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Joseph Smith: The World's Greatest Guesser

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1 minute ago, churchistrue said:

Are you a Rigdon Spaulding guy? 

No. I’m an early modern author guy. 

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12 hours ago, hope_for_things said:

........................ the Interpreter article is not talking about the meaning of the text, its attempting to prove the statistical likelihood of all these parallels that the author thinks are significant, in essence to prove the historical accuracy of the text.  ......................

That is not the stated purpose of the Dales, who were using Bayesian statistics to show that Coe's book on The Maya (and other comments by him) shares many close correspondences with the BofM, which only falsifies Coe's own claim that the BofM does not bear any resemblance to Native American lore.  It has nothing to do with proving historicity.  The irony is Coe's incipient denial of the contents of his own book, since he did not actually make any effort to compare any feature of ancient American culture with the BofM.

One of the co-editors of Interpreter said that "the point of the paper is to disprove Coe’s assertions, not to prove the Book of Mormon."

The Dales also compared two other books with his The Maya, namely View of the Hebrews and Manuscript Found.  In both cases, those books showed no significant parallels with ancient American culture as depicted in The Maya.  So much for silly claims that Joseph Smith had followed them or was inspired by them in any way.

Now, whether their statistical method is valid, or whether the items selected by them for comparison were distinctive and meaningful, may be legitimate questions for further analysis.  However, in the meantime, they have given the lie to Dr. Coe's own claims, out of his own mouth as it were.  The question of historicity is a wholly other issue.

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12 hours ago, Bernard Gui said:

I have an interest in undertaking this myself. Attached is a paper I have posted previously on this board but with revisions and additions. (Apologies to those who have seen it before). It is an objective look at a parallelistic form that occurs many times in the Book of Mormon. I believe it is an objective example of the complexity of the text. I hope the formatting of the original is preserved because I have carefully worked it out. Feel free to shrug.

 

AN INTERESTING PARALLELISTIC FORM IN THE BOOK OF MORMON

            Anadiploid chains, stair step, and climax are related rhetorical forms that appear in the Bible. They are types of gradated parallelism in which words or phrases are placed in a ladder-like order, leading the reader carefully and methodically from point to point until a culminating conclusion or climax is reached. In this study, words or phrases that create the stairstep are bolded and the conclusion they lead to is bolded and italicized.

             Paul's use of gradated parallelism building from the suffering endured by Christians to the ecstatic reception of God’s love illustrates the effectiveness of this structure [see Gideon O. Burton, "Silva Rhetoricae" (rhetoric.byu.edu)].

Romans 5:3-5 (NIV) 

But we also rejoice in our 

sufferings, because we know that 

suffering produces 

perseverance; 

Perseverance, 

character; and 

character, 

hope. And 

hope does not disappoint us, 

because God has poured out his love into our hearts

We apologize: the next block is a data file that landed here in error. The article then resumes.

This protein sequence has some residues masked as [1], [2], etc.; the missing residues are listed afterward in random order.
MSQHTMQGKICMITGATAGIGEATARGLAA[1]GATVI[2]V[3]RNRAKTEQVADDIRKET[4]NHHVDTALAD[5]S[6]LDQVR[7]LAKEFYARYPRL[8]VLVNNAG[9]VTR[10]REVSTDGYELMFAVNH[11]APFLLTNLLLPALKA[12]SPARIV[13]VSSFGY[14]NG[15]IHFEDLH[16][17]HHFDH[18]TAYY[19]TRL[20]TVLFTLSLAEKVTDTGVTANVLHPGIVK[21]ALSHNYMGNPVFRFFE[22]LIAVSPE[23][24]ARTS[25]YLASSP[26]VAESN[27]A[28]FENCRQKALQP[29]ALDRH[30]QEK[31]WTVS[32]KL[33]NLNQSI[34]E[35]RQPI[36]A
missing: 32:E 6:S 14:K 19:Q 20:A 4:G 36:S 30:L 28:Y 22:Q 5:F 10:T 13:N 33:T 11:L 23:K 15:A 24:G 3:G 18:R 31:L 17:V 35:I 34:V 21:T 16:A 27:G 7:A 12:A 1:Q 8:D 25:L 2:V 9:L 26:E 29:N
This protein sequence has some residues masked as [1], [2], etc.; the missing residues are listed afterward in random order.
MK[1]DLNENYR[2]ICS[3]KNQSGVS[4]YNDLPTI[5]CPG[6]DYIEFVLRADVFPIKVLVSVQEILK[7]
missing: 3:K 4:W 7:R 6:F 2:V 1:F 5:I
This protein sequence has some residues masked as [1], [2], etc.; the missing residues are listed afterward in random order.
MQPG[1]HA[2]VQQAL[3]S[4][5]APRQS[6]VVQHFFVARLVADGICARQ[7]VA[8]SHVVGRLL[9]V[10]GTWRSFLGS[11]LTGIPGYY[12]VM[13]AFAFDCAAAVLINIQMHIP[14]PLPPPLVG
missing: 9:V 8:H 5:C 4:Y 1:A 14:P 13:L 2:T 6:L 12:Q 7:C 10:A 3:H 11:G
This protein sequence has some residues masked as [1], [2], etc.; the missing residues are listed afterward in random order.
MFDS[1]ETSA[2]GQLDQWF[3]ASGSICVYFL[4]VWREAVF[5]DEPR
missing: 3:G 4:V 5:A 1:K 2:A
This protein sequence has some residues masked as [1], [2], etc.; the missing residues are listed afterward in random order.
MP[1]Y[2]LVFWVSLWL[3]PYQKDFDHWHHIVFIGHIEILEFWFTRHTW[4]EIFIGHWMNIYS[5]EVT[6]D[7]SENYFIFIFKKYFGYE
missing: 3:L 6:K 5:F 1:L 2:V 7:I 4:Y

by the Holy Spirit, whom he has given us. 

Another example from the Apostle Peter:

  2 Peter 1:2-8

Grace and peace be multiplied unto you through the knowledge of God, and of Jesus our Lord, According as his divine power hath given unto us all things that pertain unto life and godliness, through the knowledge of him that hath called us to glory and virtue:

Whereby are given unto us exceeding great and precious promises that by these ye might be partakers of the divine nature, having escaped the corruption that is in the world through lust.

 And beside this, giving all diligence,

add to your faith 

virtue; and to

virtue

knowledge; and to 

knowledge 

temperance; and to

temperance 

patience; and to

patience

godliness; and to

godliness: 

brotherly kindness; and to

brotherly kindness 

charityFor if these things be in you, and abound, they make you that ye shall neither be barren nor unfruitful in the knowledge of our Lord Jesus Christ.         

            Gradated parallelism is also found in the Book of Mormon.  Using Donald Parry’s Poetic Parallelisms in the The Book of Mormon: The Complete Text Reformatted (Maxwell Institute, 2007), I have identified at least twenty-five such passages. I believe the Hebraisms in the Book of Mormon are interesting because they reveal Nephite literary devices and thought patterns. Examples of gradated parallelism span the entire history of the Nephites and include a variety of speakers, from Lehi to Moroni, but there are none from Lamanite or Jaredite prophets or writers. They should be studied for the purpose of understanding Nephite thought, rather than attempting to discover similarities with ancient Hebrew writing. There can be no doubt they occur frequently in the Book of Mormon. That fact alone is worth consideration in itself. 

            The form anadiplosis, stair step, or climax most often occurs in passages that deal with the plan of salvation and the Atonement of Jesus Christ. Some even allude to material that LDS readers would recognize as temple knowledge. Lehi was the first to use this form. Since later writers also used it (Nephi, Alma, Mormon, and Moroni in particular), one might assume it became imbedded in the Nephite teaching system. That it may have originated in the Old World is less intriguing than the fact that throughout their history, Nephite prophets used it as an effective rhetorical or didactic device when they taught the Plan of Salvation.